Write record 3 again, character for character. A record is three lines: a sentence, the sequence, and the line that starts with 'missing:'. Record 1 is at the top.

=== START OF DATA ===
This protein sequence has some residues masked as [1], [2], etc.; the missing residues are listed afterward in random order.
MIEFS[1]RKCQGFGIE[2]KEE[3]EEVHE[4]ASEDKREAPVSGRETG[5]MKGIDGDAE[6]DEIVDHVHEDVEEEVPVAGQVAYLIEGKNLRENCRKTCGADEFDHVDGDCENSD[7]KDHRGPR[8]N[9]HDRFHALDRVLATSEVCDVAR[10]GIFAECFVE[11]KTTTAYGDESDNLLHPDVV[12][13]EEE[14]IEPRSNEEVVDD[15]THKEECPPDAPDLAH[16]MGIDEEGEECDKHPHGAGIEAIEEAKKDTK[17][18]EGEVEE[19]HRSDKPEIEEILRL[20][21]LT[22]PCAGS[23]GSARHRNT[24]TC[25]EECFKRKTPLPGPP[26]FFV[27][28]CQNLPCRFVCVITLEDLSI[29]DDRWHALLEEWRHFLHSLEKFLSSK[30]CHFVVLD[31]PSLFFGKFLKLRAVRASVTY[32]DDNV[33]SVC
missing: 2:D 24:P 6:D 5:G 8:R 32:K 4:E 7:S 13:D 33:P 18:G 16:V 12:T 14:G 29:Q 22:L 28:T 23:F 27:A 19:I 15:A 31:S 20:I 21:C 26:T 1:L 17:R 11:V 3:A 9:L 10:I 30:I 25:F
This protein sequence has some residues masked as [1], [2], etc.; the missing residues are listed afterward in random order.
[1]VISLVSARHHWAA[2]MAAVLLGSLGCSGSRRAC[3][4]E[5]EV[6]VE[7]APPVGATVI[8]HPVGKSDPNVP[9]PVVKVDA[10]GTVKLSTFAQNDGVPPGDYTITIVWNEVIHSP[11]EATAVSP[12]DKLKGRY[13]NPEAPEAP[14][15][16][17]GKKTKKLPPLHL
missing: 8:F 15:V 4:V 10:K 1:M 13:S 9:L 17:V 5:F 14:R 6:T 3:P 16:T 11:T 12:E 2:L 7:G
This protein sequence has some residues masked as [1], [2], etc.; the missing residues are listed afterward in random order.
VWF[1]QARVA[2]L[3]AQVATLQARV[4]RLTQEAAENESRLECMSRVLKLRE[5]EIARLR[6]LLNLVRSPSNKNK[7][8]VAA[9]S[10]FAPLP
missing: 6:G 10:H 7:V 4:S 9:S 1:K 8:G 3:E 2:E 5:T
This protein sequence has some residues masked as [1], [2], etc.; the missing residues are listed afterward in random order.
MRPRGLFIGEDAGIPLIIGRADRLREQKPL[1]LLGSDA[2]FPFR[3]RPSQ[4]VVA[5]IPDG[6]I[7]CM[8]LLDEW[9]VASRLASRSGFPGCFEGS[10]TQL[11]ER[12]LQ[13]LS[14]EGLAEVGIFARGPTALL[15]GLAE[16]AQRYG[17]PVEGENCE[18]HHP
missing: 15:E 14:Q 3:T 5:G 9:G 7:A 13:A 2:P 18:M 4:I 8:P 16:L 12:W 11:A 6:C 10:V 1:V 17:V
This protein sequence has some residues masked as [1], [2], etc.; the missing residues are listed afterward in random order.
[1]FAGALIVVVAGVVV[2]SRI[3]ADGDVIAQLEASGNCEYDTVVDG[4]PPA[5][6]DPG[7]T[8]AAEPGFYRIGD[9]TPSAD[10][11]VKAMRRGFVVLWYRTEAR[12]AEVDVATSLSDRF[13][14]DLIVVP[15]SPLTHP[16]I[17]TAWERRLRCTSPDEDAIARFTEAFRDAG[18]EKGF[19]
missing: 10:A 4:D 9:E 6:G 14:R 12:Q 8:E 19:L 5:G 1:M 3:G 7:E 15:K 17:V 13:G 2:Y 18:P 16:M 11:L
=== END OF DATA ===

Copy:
This protein sequence has some residues masked as [1], [2], etc.; the missing residues are listed afterward in random order.
VWF[1]QARVA[2]L[3]AQVATLQARV[4]RLTQEAAENESRLECMSRVLKLRE[5]EIARLR[6]LLNLVRSPSNKNK[7][8]VAA[9]S[10]FAPLP
missing: 6:G 10:H 7:V 4:S 9:S 1:K 8:G 3:E 2:E 5:T